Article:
Posted: 29 Jan 2014 11:02 AM PST
Out in the middle of nowhere..
I wonder if it will be fast enough to download CMIP?! Before everyone gets too excited, in Japan we had the world’s fastest interwebulas, but access to a lot of sites was often a bit slow, particularly those in Europe, and downloading CMIP something of a nightmare. Nowadays of course it is Japanese sites that are comparatively slow compared to European ones. So, once they have sorted out outer-Lancashire, B4RN could perhaps go sub-marine and fix up the big inter-tube under the Pacific. Despite these caveats, if we can find a suitable B4RNed property (barn or otherwise) it can only be an advantage for doing BlueSkiesResearch-ing.
Thursday, January 30, 2014
Monday, January 27, 2014
Posted By Blogger to jules' pics at 1/27/2014 04:39:00 PM
Saturday, January 18, 2014
No regrets yet on swapping the grey walls of my cubicle in Yokohama for the green fields of NW England. Our main occupation is now viewing in the real world all those properties we researched online from Japan. Once we viewed one, we had to look at others for comparison, and thus it has snow-balled into having to view ALL of the ones on the rather long shortlist. Huge range of stuff for sale, so it is a matter of working out which works best for us: great views but bitter winds; no views but sheltered; mountain biking but no shopping; new house but tiny rooms; old house but inefficient; lots of everything but too big and expensive... etc.
Meanwhile, in blueskiesresearch, we have gained unlimited internet access (wooo!), but are still sharing a laptop until our stuff arrives from Japan in mid-February. This is enough to keep a few things like coding and paper revisions ticking over, which will hopefully be sufficient for another month. Amazingly, James earned a small about of money this week, copy-editing a paper for a colleague from JAMSTEC. Even more surprisingly, he seemed to enjoy doing it! Yesterday we went to an excellent seminar at LEC, Lancaster University, and met up with a couple of people we know there.
Post originally appeared on Jan 16th as "Swapping grey for green" at http://www.blueskiesresearch.org.uk
Posted By Blogger to jules' pics at 1/18/2014 09:59:00 AM
Friday, January 17, 2014
Thursday, January 09, 2014
Posted By Blogger to jules' pics at 1/09/2014 07:16:00 PM
Monday, January 06, 2014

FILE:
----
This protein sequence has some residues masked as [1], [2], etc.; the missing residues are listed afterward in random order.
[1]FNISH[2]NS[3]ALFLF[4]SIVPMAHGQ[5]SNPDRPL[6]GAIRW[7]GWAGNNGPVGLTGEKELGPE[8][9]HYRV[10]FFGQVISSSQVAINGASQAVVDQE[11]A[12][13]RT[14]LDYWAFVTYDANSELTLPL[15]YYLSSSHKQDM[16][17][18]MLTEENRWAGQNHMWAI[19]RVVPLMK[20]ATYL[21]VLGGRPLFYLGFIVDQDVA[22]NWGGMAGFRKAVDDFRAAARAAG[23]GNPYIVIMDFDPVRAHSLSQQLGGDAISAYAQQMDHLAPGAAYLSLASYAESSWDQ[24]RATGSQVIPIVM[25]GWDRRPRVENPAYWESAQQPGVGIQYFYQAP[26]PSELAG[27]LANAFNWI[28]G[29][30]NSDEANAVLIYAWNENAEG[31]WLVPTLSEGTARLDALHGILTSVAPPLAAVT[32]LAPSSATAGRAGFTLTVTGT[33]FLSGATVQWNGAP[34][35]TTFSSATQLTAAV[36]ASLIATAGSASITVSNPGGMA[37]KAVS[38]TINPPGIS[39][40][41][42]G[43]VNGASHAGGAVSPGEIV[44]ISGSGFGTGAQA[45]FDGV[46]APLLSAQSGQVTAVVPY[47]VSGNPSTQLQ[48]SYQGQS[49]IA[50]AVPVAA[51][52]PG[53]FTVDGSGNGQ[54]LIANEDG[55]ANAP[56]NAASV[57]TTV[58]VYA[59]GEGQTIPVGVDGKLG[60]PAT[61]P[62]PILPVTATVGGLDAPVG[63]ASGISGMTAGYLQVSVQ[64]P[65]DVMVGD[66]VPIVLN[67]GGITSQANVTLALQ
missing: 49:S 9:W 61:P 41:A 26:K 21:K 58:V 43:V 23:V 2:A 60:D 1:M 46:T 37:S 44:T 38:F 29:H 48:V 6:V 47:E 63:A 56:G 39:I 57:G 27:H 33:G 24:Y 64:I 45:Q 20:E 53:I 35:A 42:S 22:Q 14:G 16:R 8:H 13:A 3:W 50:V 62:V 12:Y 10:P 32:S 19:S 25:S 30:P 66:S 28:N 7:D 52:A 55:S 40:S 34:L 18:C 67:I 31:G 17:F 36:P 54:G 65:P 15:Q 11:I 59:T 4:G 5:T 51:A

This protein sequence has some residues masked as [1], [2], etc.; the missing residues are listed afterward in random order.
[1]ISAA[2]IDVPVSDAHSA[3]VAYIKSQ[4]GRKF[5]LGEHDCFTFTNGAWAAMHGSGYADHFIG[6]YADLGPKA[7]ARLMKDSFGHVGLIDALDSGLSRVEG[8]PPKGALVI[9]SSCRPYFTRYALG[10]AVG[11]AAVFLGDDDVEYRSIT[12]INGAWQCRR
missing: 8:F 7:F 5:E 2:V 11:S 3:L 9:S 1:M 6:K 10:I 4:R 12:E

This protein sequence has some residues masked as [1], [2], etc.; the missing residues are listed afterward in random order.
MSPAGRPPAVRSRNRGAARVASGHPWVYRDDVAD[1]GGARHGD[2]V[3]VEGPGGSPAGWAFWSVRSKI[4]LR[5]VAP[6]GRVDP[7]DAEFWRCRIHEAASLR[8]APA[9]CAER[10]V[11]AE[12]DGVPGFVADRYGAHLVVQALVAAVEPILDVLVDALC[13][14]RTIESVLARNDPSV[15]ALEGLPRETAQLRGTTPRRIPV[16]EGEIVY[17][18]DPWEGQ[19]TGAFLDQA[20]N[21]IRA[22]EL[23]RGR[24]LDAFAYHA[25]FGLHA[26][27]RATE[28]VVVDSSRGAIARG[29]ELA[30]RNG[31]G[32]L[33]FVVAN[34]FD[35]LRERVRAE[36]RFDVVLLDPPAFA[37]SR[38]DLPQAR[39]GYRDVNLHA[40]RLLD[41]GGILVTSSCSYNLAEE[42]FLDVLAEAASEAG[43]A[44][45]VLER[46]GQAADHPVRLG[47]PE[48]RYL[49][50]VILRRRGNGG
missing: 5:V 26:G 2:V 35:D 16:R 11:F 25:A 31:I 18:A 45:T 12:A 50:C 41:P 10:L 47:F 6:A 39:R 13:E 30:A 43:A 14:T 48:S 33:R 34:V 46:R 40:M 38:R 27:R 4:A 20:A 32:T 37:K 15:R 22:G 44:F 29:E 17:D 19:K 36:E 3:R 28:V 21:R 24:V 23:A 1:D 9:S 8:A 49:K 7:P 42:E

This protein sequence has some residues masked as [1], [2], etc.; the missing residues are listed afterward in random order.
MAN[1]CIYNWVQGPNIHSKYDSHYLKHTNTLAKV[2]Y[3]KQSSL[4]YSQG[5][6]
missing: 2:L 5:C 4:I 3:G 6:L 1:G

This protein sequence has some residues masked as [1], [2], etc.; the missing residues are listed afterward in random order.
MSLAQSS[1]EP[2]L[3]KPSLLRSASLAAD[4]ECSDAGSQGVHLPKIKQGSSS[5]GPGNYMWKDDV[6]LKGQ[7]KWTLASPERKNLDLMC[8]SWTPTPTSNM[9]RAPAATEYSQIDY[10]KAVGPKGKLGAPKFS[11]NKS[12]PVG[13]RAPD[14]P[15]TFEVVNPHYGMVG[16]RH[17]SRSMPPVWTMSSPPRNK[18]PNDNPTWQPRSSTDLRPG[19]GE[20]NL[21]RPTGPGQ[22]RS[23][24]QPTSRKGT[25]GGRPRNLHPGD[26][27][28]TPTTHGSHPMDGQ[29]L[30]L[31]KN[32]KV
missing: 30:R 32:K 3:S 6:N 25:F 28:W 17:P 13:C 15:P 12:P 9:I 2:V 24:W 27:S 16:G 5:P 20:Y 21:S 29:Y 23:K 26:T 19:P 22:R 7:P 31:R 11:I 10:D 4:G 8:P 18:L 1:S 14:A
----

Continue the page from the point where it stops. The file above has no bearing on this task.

It looks like a careful bit of work, there's no obvious problem with it, though there is one weakness that the authors are careful to mention, which is that the models may be significantly biased in some way such that an observationally-derived constraint ends in the wrong place. Eg if the models have too much mixing in some other region, or even a bias in some other process or place that compensates, then the Sherwood et al estimate will be biased. A similar issue crops up in the paleo world: if all the simulations of the Last Glacial Maximum use too little negative forcing (which we believe to be the case), then models with the correct intrinsic sensitivity will not be cold enough and a constraint based on LGM temperature change and model simulations will in that case tend to overestimate the true sensitivity.
There's not a whole lot you can do about this problem other than be aware of it, and try to use constraints that are as large scale and relevant to the predictand as possible, to reduce the risk of spurious correlations. That's one reason why I generally prefer the paleo and transient temperature change methods, as despite their own limitations they do at least directly consider the climate response to forcing on large scales. In contrast, emergent constraints generated across the GCM ensemble of climatologies might be spurious (though the ensemble size of Sherwood et al makes this seem a bit unlikely to me) or biased due to other compensating errors. Relatedly, I think I heard a rumour that the previous Fasullo and Trenberth result based on southern ocean biases in CMIP3 disappears in the CMIP5 ensemble. I might have misunderstood this, so don't quote me on it.
Saturday, January 04, 2014
Thursday, January 02, 2014
In other news, climate sensitivity is high again. I'm yet to get hold of a copy of the paper, so I can't tell you what is wrong with it yet :-) Some of our Japanese friends like it, so maybe it's right after all. But I can't read their commentary either :-( Thanks Nature for doing your best to hinder the free exchange of scientific knowledge.